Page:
48 Hours by William R. Forstchen
Adult Fiction | Post-Apocalyptic
Published by Forge
Released January 8, 2019
Received free copy courtesy of the publisher
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My favorite genre in literature, television, film, and video games are all the same: Post-apocalyptic. I seek out any novel I can find that involves the world ending.
When I heard of William R. Forstchen’s new novel, 48 Hours, I reached out to Tor.com about a review copy, which I’m very thankful to have been sent. I had read his previous novel a few years ago, One Second After, which took place around Asheville, NC where I was living at the time. That book is also post-apocalyptic, involving an EMP attack on America.
48 Hours is about a deadly solar explosion that is going to strike Earth in two days and how humanity prepares for the extinction-level event. The story follows two main characters, Darren and his wife Darla, who live in Missouri; and Richard Carrington, a NASA scientist and descendant of a scientist of the same name who first discovered solar flares in the 1800s.
As Richard Carrington and the American government realize how bad this solar storm is going to be, the government takes steps to save themselves and their families. Meanwhile, Darren, who works at a large underground storage facility, learns of the impending disaster through his ties with the military that he once served in. When Darren learns that the state of Missouri is planning on using the underground facility to save members of the state government, he takes matters into his own hands and, with the help of other members of the community, takes control of the facility. Their goal is to let only children in along with a few hand-picked adults, such as a doctor and teachers, to maintain control.
The novel was enjoyable and kept me engaged until the end. I enjoyed the storyline that follows Richard Carrington and the growing horror that he and the President experience as they realize the severity of the coming storm. I appreciate that Forstchen appears to put a great deal of research into the science of his novels. The coronal mass ejection was explained thoroughly, as was the solar storm (“Sauron’s Eye”) that would come immediately afterward. I love real science in fiction (I am a Trekkie after all), and I would have been okay with the entire story following Carrington.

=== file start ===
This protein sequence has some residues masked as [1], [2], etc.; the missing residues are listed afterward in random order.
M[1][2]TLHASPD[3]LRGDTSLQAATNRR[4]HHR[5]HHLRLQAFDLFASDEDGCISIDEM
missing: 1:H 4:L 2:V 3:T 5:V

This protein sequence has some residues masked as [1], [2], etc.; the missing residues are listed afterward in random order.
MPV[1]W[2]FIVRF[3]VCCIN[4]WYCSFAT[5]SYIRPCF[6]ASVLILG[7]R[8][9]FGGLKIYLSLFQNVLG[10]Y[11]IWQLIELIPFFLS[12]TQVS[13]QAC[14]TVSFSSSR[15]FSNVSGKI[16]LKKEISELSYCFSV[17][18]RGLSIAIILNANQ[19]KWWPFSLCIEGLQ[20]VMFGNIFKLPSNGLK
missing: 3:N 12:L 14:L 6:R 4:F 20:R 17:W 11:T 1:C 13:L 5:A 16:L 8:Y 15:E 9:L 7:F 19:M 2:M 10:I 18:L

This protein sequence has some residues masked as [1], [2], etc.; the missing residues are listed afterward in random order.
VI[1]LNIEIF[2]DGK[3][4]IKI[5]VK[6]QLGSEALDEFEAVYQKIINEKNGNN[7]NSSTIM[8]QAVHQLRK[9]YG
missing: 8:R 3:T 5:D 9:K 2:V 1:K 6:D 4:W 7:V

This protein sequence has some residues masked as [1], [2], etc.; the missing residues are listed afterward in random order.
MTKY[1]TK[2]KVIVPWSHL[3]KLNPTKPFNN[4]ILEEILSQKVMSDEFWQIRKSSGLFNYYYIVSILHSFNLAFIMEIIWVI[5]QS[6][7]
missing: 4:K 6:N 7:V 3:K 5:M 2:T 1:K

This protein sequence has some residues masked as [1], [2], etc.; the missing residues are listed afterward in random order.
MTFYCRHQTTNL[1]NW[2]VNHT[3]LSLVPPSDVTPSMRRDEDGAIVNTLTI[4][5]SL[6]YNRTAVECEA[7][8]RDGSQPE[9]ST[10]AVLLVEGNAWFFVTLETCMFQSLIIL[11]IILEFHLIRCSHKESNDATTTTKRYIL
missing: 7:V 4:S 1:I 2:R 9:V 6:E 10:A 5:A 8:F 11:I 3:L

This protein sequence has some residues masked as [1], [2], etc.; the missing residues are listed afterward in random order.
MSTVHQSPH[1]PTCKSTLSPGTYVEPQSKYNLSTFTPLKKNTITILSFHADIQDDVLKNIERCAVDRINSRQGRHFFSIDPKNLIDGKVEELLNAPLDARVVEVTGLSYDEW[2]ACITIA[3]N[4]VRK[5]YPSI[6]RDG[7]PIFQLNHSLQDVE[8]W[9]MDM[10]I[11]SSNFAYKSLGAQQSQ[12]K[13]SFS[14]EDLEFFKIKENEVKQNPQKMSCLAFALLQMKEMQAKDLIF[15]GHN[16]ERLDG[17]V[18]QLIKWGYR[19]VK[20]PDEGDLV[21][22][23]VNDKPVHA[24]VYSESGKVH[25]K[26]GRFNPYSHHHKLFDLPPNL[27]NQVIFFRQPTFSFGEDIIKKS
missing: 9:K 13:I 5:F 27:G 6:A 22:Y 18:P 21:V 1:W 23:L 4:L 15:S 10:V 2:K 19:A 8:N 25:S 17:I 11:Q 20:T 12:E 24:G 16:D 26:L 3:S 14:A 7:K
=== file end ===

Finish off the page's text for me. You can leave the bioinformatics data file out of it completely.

The part of the story that follows Darren and Darla left a bit more to be desired. While I understand that they were trying to do something noble and good by taking over control of the underground facility and only letting children in, it doesn’t exactly seem practical, and it definitely wasn’t well planned out. There are very few bathrooms in the facility, and literally thousands of children. I also find it unbelievable that a group of essentially local militia would be able to wrest control of the facility from the government, which has air support and troops to back it up.
The moral dilemma raised in this novel was interesting, but I wish it had been handled differently. It’s a normal trope in post-apocalyptic fiction to focus on how to decide who lives and who dies, but it’s a topic that fascinates me.
If you’re interested in reading one of William R. Forstchen’s apocalyptic novels, I recommend starting with One Second After, which feels much more thought out and is more interesting. This story felt a little flat to me.